Myth: "You need to live on campus to have fun"
Nope, definitely not true! Having fun on campus is dependent on the kind of experience you create for yourself. If you leave campus the second class ends, then you’ll probably feel disconnected from student life – but the same can be said for a student living in residence who spends all their time watching Netflix. Getting involved as a commuter is just as easy as getting involved as someone living on campus.
For some specific ways on how to get involved, check out the blog.
Myth: "If you were an 'A' student in high school, you will be a 'C' student in university"
A lot of my friends told me this going into my first year. Because of that I skipped class a lot, didn’t pay attention and was an all-around lazy student. I expected to get a C, so guess what? I was a C student. Because of this, I missed out on scholarships, bursaries and even the respect of my professors.
But the problem was not the difficulty of the work or the strictness of my professors, it was all up to me how well I wanted to do and my first year was a good example of what NOT to do in university. Luckily for me, I got my act together after deciding to change schools and come to Ontario Tech. And my first year? I was an A student. Not because of the work or the professors, that was the same as my previous school, it was because I decided to go to class, pay attention, participate and be present.
Myth: "You won’t have time for a social life"
Nope – not true! It’s all about finding that school-life balance, or even the school-work-life balance. You know that you probably shouldn’t go out with your friends every single night and just leave your assignments and studying for the weekend, but you also don’t have to spend every single night with your nose in a book, wondering what kind of fun your friends are having without you. It might take a few weeks to get into the swing of things, but once you do, a healthy balance of the two will be totally doable.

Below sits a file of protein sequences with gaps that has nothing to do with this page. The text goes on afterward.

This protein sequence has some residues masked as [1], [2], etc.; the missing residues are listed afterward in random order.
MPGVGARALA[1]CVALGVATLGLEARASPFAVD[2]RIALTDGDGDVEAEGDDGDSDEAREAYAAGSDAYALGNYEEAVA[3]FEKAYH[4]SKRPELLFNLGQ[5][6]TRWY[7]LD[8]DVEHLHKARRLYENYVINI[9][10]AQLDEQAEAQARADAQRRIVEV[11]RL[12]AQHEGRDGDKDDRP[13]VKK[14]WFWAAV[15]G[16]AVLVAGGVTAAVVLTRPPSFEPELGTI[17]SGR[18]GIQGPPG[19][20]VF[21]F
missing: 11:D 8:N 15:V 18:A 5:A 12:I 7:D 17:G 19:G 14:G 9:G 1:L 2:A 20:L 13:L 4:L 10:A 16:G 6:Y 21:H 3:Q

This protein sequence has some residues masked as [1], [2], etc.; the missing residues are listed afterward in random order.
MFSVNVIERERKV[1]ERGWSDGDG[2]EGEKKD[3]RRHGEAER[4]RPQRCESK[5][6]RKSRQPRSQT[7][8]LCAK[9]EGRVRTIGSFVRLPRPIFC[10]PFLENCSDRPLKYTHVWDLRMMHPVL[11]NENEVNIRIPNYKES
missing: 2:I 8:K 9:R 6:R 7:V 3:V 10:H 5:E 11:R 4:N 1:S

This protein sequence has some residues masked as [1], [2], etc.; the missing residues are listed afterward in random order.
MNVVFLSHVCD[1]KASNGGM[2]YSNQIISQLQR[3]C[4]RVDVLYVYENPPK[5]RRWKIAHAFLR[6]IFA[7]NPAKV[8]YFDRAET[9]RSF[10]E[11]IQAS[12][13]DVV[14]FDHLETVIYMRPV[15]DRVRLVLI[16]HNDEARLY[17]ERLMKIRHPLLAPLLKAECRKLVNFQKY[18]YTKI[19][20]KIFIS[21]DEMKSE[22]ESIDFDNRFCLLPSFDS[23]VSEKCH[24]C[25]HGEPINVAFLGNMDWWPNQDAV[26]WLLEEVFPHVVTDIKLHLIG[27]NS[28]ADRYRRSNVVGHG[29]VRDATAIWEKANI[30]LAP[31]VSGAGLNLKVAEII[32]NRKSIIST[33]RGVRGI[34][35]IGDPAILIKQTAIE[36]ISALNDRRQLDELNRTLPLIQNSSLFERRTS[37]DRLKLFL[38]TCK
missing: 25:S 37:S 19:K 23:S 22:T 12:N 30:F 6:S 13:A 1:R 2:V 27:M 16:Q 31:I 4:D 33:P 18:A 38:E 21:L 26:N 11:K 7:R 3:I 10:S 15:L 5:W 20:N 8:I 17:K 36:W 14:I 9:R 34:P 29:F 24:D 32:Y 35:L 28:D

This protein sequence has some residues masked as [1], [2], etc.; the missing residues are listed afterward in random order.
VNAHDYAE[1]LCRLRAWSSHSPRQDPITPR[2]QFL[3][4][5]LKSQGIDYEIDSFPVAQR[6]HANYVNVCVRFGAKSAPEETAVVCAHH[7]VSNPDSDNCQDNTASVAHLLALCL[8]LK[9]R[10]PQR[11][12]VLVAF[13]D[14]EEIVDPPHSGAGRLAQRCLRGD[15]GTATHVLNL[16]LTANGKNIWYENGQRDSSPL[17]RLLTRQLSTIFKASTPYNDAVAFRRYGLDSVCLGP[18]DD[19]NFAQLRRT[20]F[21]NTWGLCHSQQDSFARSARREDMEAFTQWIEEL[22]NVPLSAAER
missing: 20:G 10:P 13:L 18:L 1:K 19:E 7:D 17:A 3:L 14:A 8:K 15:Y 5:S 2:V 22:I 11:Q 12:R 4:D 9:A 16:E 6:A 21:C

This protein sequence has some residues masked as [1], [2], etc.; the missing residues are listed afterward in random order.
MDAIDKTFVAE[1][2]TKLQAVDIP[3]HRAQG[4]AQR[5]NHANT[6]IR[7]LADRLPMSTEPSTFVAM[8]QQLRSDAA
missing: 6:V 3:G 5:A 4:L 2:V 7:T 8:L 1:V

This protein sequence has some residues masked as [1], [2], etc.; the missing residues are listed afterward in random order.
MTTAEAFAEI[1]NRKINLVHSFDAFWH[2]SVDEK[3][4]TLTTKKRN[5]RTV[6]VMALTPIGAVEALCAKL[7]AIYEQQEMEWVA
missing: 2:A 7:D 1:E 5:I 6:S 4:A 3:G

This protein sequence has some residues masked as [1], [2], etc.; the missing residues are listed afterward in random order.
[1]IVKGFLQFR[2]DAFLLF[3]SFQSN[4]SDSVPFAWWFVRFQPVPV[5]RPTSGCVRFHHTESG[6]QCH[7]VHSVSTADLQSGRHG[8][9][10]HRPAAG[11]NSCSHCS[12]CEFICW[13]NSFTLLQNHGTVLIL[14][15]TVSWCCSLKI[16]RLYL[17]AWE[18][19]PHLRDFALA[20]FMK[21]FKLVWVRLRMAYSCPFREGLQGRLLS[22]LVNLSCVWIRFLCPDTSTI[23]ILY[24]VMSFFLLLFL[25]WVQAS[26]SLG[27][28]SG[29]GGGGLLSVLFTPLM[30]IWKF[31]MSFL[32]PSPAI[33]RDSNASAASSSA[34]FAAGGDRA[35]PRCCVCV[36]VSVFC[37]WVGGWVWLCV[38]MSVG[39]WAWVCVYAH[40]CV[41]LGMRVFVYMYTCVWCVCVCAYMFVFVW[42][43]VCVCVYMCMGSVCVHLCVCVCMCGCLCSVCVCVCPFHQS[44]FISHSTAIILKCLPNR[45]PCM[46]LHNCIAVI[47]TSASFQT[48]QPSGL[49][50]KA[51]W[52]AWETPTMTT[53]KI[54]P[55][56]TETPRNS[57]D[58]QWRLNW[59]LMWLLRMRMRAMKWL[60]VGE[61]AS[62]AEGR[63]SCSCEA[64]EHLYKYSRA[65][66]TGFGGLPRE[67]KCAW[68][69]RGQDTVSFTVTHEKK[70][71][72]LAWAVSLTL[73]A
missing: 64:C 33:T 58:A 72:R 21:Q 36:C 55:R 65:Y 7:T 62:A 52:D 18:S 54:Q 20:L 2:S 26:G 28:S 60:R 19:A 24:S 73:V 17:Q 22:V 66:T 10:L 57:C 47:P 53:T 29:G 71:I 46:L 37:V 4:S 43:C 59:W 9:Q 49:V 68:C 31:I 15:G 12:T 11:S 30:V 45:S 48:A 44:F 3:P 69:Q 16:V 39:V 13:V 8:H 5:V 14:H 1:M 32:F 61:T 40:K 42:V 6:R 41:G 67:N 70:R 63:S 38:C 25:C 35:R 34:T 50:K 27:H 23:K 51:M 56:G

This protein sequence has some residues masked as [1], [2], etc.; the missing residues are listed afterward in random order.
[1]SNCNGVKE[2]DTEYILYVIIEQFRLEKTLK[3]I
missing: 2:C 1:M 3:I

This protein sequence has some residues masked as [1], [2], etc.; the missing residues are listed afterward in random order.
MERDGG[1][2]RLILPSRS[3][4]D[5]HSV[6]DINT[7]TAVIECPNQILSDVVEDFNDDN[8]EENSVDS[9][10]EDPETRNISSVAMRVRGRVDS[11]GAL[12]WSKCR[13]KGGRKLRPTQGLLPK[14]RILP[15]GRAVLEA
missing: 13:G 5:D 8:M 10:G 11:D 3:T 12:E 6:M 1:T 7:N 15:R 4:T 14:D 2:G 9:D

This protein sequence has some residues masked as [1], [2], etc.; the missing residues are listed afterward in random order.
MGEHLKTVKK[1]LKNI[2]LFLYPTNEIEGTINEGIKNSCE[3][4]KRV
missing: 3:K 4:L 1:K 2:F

Myth: "Making new friends is hard"
This one is a little true, but only because like high school, making friends in any new place will be a little difficult. But there are ways to make it easier! Orientation is planned for the specific purpose of not only orienting students with the campus and university, but also with each other. Many of my university friends were met during orientation. It made it easier knowing that in between classes I had friends I could hang out with, and finding someone to sit with in lecture wasn’t as nerve-wracking.
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What other myths did you hear before coming to university that you think are untrue? Or what myths do you want to know are true or not? Leave a comment below!